In the period 1870-1890 José Augusto da Cunha Moraes photographed European trading posts along the coastline of Congo and Angola. The Dutch National Museum of World Cultures holds several of these images in its collection.
Companies like the Nieuwe Afrikaansche Handels Vennootschap (NAHV) built premises, so-called ‘factories’, on plots of land that belonged to local rulers. In return, the companies were obliged to pay for the use of the land. Furthermore, local rulers provided each factory with a representative, or ‘mafuka’. The mafuka, called ‘linguisters’ by the Europeans, were men of distinct families with in-depth knowledge of local law, politics, and the network of African traders. They negotiated prices between the trading companies and the African traders who brought agricultural produce; thus they were crucial for the profitability of European trade.
All trading companies depended on African labour for an array of tasks, these workers were managed by the linguister. 1 Men and women from the coastal region Cabinda in particular were recruited as canoe men, cooks, carpenters, and domestic servants. Appreciated by European trading agents, the Dutch NAHV-employee Onno Zwier van Sandick described the men and women from this region as ‘relatively developed’ and ‘with potential to be civilized’, claiming they learned their skills of British and Portuguese ships who patrolled the Congolese coast to prevent illegal transatlantic slave shipments.2.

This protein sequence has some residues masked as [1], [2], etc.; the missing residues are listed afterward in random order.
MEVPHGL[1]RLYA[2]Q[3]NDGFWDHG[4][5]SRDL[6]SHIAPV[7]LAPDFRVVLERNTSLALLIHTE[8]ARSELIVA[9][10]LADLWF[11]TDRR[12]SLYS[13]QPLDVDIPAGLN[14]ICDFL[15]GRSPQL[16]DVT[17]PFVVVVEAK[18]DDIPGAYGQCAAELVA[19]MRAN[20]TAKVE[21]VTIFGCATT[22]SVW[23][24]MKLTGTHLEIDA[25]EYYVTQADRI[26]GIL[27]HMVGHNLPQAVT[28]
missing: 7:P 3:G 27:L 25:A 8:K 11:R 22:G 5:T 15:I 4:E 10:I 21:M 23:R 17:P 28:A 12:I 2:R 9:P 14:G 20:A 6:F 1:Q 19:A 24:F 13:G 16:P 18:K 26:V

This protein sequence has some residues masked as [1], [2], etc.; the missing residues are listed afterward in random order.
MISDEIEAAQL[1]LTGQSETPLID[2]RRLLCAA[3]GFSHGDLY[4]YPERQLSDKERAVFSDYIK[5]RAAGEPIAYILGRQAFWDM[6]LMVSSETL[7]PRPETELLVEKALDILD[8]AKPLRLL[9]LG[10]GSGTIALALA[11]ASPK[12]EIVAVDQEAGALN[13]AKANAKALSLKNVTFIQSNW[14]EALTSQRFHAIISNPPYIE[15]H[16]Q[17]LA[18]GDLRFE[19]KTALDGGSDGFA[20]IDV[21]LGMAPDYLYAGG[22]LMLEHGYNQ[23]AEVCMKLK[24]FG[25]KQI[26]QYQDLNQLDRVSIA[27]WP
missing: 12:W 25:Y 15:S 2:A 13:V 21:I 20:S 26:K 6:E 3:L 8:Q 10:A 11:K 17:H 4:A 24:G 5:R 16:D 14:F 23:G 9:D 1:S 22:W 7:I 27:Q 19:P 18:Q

- Zachary Kingdon, ‘Subtracting the narrative. Trade, collecting, and forgetting in the Kongo Coast Friction Zone during the late nineteenth century’, Museum Worlds; advances in research 3 (2015) 18-36, 25-26.
- Onno Zwier van Sandick, Herinneringen van de Zuid-Westkust van Afrika. Eenige bladzijden uit mijn dagboek (Deventer 1881) http://www.vansandick.com/familie/archief/Herinneringen_van_de_Zuid-Westkust_van_Afrika/